The newly-designed Kindle ebook reader from Amazon can read your books aloud - but should it be allowed to do so?
In what must surely rank as one of the most bizarre – and pathetic – applications of copyright law ever, Amazon has found itself in hot water over the text-to-speech functionality of its new Kindle ebook reader.
As reported over on CNet
yesterday, copyright holders are kicking up a stink about the newly introduced speech synthesis capability added to the second-generation Kindle ebook reader from Amazon. Speaking to the Wall Street Journal
, the executive director of the Authors Guild, Paul Aitken, made the claim that by reading the book out loud Amazon was claiming “an audio right, which is derivative under copyright law.
Under the agreement Amazon has with publishers, it is given the right to produce electronic copies of books for sale to individuals for private use. The publishers often reserve the right to produce derivative works to be marketed separately, such as an audio book version of a popular work. These works are also not usually licensed for public performance – which is an entirely separate right, and one which Aitken is trying to claim the Kindle violates.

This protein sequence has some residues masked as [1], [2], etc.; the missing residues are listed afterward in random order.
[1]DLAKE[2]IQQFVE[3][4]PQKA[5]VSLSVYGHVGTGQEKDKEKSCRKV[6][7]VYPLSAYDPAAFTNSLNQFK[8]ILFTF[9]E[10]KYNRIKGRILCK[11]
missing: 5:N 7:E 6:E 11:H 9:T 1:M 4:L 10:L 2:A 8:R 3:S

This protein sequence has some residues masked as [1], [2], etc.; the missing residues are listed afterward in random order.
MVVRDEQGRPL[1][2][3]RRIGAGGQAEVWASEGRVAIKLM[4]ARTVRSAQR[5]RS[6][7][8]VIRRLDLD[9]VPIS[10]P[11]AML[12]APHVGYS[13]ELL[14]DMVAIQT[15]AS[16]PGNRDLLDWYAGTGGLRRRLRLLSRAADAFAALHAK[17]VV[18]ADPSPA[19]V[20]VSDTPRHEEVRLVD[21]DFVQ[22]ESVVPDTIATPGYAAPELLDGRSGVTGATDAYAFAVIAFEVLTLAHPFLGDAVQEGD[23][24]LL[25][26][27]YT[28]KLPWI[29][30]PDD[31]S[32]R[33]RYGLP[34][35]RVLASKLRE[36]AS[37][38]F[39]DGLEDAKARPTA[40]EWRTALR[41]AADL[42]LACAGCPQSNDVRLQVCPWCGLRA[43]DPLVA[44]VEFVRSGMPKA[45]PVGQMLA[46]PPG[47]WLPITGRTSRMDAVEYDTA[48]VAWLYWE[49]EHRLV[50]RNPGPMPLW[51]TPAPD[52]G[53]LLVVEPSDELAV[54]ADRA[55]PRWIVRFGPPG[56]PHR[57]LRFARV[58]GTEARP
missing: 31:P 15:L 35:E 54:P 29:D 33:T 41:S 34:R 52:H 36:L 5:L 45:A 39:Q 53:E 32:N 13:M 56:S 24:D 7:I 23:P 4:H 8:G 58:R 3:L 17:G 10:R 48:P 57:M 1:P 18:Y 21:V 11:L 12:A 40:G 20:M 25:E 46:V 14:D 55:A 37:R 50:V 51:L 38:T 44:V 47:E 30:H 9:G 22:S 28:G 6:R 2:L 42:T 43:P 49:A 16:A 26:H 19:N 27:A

Despite this, parents often read copies of books to their children – an act which is encouraged by parenting guides. The introduction of text-to-speech capabilities into the Kindle is hardly designed as a realistic substitute for public performance – you'd feel a bit of a fool stood in front of a packed auditorium holding a Kindle and all listening to a Dalek-alike stumbling through the latest Stephen King – but rather an extension of the already-held right to enjoy a purchased book however you want in private
Rather than punish Amazon for the introduction of the feature, as Aitken appears to be trying to do, the company should be lauded for introducing a useful accessibility feature for visually impaired readers – not to mention a useful tool for anyone who likes something a little more literary when they're in the car.
Despite Aitken's outbursts, the power rests in the hands of the publishers: it is they who will decide, or not, to renew their digital distribution agreements with Amazon.
Do you believe that the text-to-speech capability of the Kindle represents a public performance – and is something that Amazon should be paying publishers for – or is Aitken barking up the wrong tree? Share your thoughts over in the forums